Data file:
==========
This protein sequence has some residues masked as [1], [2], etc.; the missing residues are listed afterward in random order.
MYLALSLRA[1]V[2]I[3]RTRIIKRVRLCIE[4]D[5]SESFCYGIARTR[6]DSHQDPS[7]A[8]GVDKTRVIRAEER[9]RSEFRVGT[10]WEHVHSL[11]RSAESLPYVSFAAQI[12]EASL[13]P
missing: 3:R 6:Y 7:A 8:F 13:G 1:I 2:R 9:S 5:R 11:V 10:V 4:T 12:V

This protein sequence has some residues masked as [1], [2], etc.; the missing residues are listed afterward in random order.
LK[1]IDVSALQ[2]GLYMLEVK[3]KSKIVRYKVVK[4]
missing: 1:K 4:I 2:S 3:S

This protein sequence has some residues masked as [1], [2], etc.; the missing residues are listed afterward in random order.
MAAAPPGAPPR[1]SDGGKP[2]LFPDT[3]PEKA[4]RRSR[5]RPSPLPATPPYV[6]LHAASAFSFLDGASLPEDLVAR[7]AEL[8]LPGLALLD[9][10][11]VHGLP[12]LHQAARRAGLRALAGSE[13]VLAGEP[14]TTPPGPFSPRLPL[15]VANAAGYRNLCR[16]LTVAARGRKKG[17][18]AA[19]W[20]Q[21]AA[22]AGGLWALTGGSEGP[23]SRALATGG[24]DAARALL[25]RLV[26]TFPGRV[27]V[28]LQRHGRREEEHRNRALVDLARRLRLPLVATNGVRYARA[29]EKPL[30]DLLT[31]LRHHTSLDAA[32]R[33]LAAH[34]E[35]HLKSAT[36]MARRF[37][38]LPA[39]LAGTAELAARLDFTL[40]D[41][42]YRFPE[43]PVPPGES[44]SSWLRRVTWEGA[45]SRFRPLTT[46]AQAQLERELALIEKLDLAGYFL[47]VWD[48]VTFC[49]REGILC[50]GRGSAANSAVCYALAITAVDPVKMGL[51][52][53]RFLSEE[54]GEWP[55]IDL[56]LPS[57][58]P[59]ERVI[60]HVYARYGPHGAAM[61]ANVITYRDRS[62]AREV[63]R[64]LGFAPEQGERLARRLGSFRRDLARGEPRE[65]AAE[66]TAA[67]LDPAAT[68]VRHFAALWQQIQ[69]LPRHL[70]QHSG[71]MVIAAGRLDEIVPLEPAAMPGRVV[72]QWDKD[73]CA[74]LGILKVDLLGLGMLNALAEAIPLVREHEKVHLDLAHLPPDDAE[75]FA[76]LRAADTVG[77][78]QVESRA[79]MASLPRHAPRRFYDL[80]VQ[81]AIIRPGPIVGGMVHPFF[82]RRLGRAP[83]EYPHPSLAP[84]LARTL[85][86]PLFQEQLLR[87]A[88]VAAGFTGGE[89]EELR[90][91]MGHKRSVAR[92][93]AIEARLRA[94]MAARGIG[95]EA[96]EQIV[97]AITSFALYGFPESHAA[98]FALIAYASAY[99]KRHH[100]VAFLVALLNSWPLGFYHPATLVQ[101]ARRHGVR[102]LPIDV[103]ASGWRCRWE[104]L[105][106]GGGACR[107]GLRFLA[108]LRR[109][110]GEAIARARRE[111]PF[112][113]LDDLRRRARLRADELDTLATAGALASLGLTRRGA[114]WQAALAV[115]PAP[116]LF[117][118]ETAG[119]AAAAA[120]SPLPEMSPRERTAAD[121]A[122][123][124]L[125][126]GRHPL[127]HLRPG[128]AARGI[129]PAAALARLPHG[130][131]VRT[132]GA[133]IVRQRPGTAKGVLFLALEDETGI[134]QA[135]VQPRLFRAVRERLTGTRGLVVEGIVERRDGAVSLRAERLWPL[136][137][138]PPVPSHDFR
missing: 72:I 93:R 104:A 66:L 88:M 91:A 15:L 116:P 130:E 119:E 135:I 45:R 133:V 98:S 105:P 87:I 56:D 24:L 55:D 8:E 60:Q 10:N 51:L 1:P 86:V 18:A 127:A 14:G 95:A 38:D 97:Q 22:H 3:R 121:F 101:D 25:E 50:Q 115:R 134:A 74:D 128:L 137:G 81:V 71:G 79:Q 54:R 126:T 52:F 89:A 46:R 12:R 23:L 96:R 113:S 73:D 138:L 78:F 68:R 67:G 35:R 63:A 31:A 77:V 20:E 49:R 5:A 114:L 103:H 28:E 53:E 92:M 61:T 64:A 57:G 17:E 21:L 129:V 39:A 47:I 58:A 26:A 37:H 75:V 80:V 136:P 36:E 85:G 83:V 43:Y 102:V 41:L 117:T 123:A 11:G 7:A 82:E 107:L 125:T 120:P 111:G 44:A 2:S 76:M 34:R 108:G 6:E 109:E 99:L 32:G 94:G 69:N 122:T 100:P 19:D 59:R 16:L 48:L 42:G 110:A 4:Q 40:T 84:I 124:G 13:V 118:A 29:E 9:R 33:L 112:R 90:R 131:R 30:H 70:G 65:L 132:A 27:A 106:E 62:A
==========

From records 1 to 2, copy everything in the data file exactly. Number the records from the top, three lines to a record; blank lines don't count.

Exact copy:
This protein sequence has some residues masked as [1], [2], etc.; the missing residues are listed afterward in random order.
MYLALSLRA[1]V[2]I[3]RTRIIKRVRLCIE[4]D[5]SESFCYGIARTR[6]DSHQDPS[7]A[8]GVDKTRVIRAEER[9]RSEFRVGT[10]WEHVHSL[11]RSAESLPYVSFAAQI[12]EASL[13]P
missing: 3:R 6:Y 7:A 8:F 13:G 1:I 2:R 9:S 5:R 11:V 10:V 4:T 12:V

This protein sequence has some residues masked as [1], [2], etc.; the missing residues are listed afterward in random order.
LK[1]IDVSALQ[2]GLYMLEVK[3]KSKIVRYKVVK[4]
missing: 1:K 4:I 2:S 3:S